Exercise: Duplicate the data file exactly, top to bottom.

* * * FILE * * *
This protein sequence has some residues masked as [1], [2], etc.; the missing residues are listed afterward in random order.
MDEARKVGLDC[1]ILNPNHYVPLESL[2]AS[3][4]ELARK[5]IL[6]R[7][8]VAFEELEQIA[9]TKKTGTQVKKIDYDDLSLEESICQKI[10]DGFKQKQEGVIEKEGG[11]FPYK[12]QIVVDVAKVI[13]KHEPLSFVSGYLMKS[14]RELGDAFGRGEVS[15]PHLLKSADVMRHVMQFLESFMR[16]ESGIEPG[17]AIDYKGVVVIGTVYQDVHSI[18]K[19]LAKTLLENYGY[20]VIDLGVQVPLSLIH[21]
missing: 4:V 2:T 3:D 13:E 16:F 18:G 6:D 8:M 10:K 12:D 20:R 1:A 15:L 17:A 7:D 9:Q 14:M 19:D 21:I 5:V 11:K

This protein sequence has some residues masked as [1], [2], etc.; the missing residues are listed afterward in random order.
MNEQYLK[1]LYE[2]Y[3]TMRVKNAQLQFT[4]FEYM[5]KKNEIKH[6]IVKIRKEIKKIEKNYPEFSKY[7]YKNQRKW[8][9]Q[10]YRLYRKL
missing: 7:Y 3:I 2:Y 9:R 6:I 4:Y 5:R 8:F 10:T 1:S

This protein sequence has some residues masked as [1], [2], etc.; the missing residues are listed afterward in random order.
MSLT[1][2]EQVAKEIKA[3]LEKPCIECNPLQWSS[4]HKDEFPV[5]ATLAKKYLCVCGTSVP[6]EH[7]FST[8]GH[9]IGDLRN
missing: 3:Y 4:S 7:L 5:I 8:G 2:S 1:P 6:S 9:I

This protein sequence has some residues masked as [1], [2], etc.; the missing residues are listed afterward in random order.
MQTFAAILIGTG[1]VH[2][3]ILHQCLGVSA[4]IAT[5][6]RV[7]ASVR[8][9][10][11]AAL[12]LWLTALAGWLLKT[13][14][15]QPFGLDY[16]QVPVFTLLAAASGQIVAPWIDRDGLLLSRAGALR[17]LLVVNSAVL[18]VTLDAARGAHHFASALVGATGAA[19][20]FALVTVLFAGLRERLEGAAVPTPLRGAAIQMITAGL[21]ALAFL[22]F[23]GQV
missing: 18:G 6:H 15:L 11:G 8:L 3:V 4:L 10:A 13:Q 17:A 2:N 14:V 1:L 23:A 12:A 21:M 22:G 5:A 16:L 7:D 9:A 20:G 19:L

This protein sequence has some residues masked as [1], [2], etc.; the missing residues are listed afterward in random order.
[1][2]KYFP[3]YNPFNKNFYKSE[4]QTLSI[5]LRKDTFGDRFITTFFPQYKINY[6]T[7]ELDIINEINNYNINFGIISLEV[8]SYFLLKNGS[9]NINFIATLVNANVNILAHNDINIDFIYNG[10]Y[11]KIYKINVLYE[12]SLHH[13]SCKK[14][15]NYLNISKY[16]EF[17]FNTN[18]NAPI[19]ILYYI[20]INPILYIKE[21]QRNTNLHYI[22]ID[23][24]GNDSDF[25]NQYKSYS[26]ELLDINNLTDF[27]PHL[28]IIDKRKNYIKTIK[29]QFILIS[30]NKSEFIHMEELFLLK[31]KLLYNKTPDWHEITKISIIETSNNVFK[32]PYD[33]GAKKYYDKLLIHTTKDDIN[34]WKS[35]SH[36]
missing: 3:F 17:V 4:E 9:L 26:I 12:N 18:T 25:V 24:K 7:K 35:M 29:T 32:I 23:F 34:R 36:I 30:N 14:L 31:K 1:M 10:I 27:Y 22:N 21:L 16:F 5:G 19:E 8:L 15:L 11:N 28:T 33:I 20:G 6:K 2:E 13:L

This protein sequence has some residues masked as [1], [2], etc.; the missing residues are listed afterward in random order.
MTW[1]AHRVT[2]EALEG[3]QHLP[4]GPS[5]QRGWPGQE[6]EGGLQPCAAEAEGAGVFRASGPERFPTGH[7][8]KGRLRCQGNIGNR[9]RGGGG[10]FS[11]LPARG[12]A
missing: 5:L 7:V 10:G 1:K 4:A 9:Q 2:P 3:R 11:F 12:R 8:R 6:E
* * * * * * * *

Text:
This protein sequence has some residues masked as [1], [2], etc.; the missing residues are listed afterward in random order.
MDEARKVGLDC[1]ILNPNHYVPLESL[2]AS[3][4]ELARK[5]IL[6]R[7][8]VAFEELEQIA[9]TKKTGTQVKKIDYDDLSLEESICQKI[10]DGFKQKQEGVIEKEGG[11]FPYK[12]QIVVDVAKVI[13]KHEPLSFVSGYLMKS[14]RELGDAFGRGEVS[15]PHLLKSADVMRHVMQFLESFMR[16]ESGIEPG[17]AIDYKGVVVIGTVYQDVHSI[18]K[19]LAKTLLENYGY[20]VIDLGVQVPLSLIH[21]
missing: 4:V 2:T 3:D 13:E 16:F 18:G 6:D 8:M 10:K 12:D 20:R 1:A 15:L 17:A 7:D 9:Q 14:M 19:D 21:I 5:V 11:K

This protein sequence has some residues masked as [1], [2], etc.; the missing residues are listed afterward in random order.
MNEQYLK[1]LYE[2]Y[3]TMRVKNAQLQFT[4]FEYM[5]KKNEIKH[6]IVKIRKEIKKIEKNYPEFSKY[7]YKNQRKW[8][9]Q[10]YRLYRKL
missing: 7:Y 3:I 2:Y 9:R 6:I 4:Y 5:R 8:F 10:T 1:S

This protein sequence has some residues masked as [1], [2], etc.; the missing residues are listed afterward in random order.
MSLT[1][2]EQVAKEIKA[3]LEKPCIECNPLQWSS[4]HKDEFPV[5]ATLAKKYLCVCGTSVP[6]EH[7]FST[8]GH[9]IGDLRN
missing: 3:Y 4:S 7:L 5:I 8:G 2:S 1:P 6:S 9:I

This protein sequence has some residues masked as [1], [2], etc.; the missing residues are listed afterward in random order.
MQTFAAILIGTG[1]VH[2][3]ILHQCLGVSA[4]IAT[5][6]RV[7]ASVR[8][9][10][11]AAL[12]LWLTALAGWLLKT[13][14][15]QPFGLDY[16]QVPVFTLLAAASGQIVAPWIDRDGLLLSRAGALR[17]LLVVNSAVL[18]VTLDAARGAHHFASALVGATGAA[19][20]FALVTVLFAGLRERLEGAAVPTPLRGAAIQMITAGL[21]ALAFL[22]F[23]GQV
missing: 18:G 6:H 15:L 11:G 8:L 3:V 4:L 10:A 13:Q 17:A 2:N 14:V 1:L 23:A 12:A 21:M 22:G 5:A 16:L 7:D 9:A 20:G 19:L

This protein sequence has some residues masked as [1], [2], etc.; the missing residues are listed afterward in random order.
[1][2]KYFP[3]YNPFNKNFYKSE[4]QTLSI[5]LRKDTFGDRFITTFFPQYKINY[6]T[7]ELDIINEINNYNINFGIISLEV[8]SYFLLKNGS[9]NINFIATLVNANVNILAHNDINIDFIYNG[10]Y[11]KIYKINVLYE[12]SLHH[13]SCKK[14][15]NYLNISKY[16]EF[17]FNTN[18]NAPI[19]ILYYI[20]INPILYIKE[21]QRNTNLHYI[22]ID[23][24]GNDSDF[25]NQYKSYS[26]ELLDINNLTDF[27]PHL[28]IIDKRKNYIKTIK[29]QFILIS[30]NKSEFIHMEELFLLK[31]KLLYNKTPDWHEITKISIIETSNNVFK[32]PYD[33]GAKKYYDKLLIHTTKDDIN[34]WKS[35]SH[36]
missing: 3:F 17:V 4:E 9:L 26:I 12:N 18:T 25:V 24:K 7:K 35:M 29:T 32:I 23:F 34:R 36:I 30:N 14:L 31:K 1:M 10:I 27:Y 22:N 21:L 16:F 5:G 19:E 8:L 15:L 11:N 28:T 33:I 20:G 6:K 2:E 13:L

This protein sequence has some residues masked as [1], [2], etc.; the missing residues are listed afterward in random order.
MTW[1]AHRVT[2]EALEG[3]QHLP[4]GPS[5]QRGWPGQE[6]EGGLQPCAAEAEGAGVFRASGPERFPTGH[7][8]KGRLRCQGNIGNR[9]RGGGG[10]FS[11]LPARG[12]A
missing: 5:L 7:V 10:G 1:K 4:A 9:Q 2:P 3:R 11:F 12:R 8:R 6:E